News / Distillery House - Fancy Owning Tomdachoille Distillery?

23/03/2013 Distillery House - Fancy Owning Tomdachoille Distillery?

An opportunity to create a craft distillery with provenance and heritage alongside a 4 bedroom home in Highland scenery

Summary of Accommodation:

Ground Floor: Hall, Drawing/Dining Room, Kitchen/Breakfast Room, Double Bedroom with en-suite Shower Room, Utility Room, Cloakroom and Boot Area.

First Floor:
Landing, Master Bedroom with en-suite Shower Room, Double Bedroom and Family Bathroom. Accessed via a separate stair is Double Bedroom 4/Study with en-suite Shower Room.

Exterior: Former Distillery with potential for a number of uses subject to the existing residential planning consent or as a micro distillery subject to obtaining the necessary consent.

Distillery House


Noted whisky writer and commentator Ian Buxton (101 Whiskies to Try Before You Die) is selling his Perthshire home along with the original buildings of the Tomdachoille Distillery.

A typical 19th Century farmhouse distillery, Tomdachoille was established around 1816 by Charles Duff. Noted distillers of their day, the Duff family continued to operate the distillery until 1878 when they removed their operations to Speyside (John Duff was one of the founders of Glenlossie and later Longmorn distilleries).

By 1821 the distillery was well established and is recorded as making 3,905 gallons (approx. 17,700 litres) of spirit for ‘home consumption’ (i.e. in Scotland). By contrast, at the same period the Lagavulin distillery made 4,178 gallons and Ardbeg 4,183!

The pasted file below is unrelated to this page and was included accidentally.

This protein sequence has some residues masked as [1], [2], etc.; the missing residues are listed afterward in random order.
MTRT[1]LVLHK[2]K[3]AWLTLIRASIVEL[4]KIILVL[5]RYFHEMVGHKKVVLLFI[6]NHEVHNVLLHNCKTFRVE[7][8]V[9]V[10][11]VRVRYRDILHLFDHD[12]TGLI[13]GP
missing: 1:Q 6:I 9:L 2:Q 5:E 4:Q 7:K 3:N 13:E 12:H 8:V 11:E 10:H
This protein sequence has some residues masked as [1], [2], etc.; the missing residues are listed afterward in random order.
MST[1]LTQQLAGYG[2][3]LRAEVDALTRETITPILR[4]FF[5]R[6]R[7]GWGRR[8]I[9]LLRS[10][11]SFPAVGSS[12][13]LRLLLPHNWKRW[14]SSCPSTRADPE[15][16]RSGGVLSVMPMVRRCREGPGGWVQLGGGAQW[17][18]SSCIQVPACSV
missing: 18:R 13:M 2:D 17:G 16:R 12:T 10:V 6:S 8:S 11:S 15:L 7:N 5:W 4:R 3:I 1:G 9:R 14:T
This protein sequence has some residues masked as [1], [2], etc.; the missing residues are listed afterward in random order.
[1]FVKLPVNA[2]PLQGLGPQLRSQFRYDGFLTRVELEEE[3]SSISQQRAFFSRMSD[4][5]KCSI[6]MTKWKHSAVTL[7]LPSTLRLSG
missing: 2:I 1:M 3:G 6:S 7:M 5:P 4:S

Following its life as a distillery Tomdachoille was operated more recently as a dairy. Today, nothing remains of the distillery operations except the buildings and some remnants of a malting floor.

However, recent changes in legislation have prompted the revival of craft distilling and it is now possible – subject to the necessary consents – to viably operate a boutique distillery on a traditional farmhouse scale such as at Tomdachoille. Previously the law, which dated back to 1823, required that stills must have a minimum capacity of 400 gallons or 18 hectolitres, thus effectively barring small-scale operations.

Today, HM Revenue & Customs are required only to “protect the revenue” and must act reasonably in applying their judgement. So you can apply to operate any size of still your heart desires and unless HMRC can come up with a reasonable objection they are obliged to grant permission. Tomdachoille can live again!

In consequence, there has been a revival in artisanal distilling, the produce of which is finding a ready market at premium prices. “But,” says Ian Buxton “a site such as Tomdachoille offers the opportunity of instant heritage and provenance. ‘Since 1816’ would be a powerful marketing tool for a micro-distillery.” Along with the distillery, Ian and his wife are selling the adjacent 4 bedroom Distillery House. This property dates from ca. 1800 but was been extensively modernized and extended around 10 years ago to provide a comfortable family home in a stunning setting overlooking the River Tummel.

Together Distillery House and The Old Distillery provide an exceptional opportunity to combine an attractive home with a highly-desirable lifestyle business.

For further information please contact Alastair Houlden, Associate Director for Rettie & Co. 0131 220 4160 or Ian Lyburn, Rural Sales for Rettie & Co. 0131 624 9087. All of our properties can be found on our website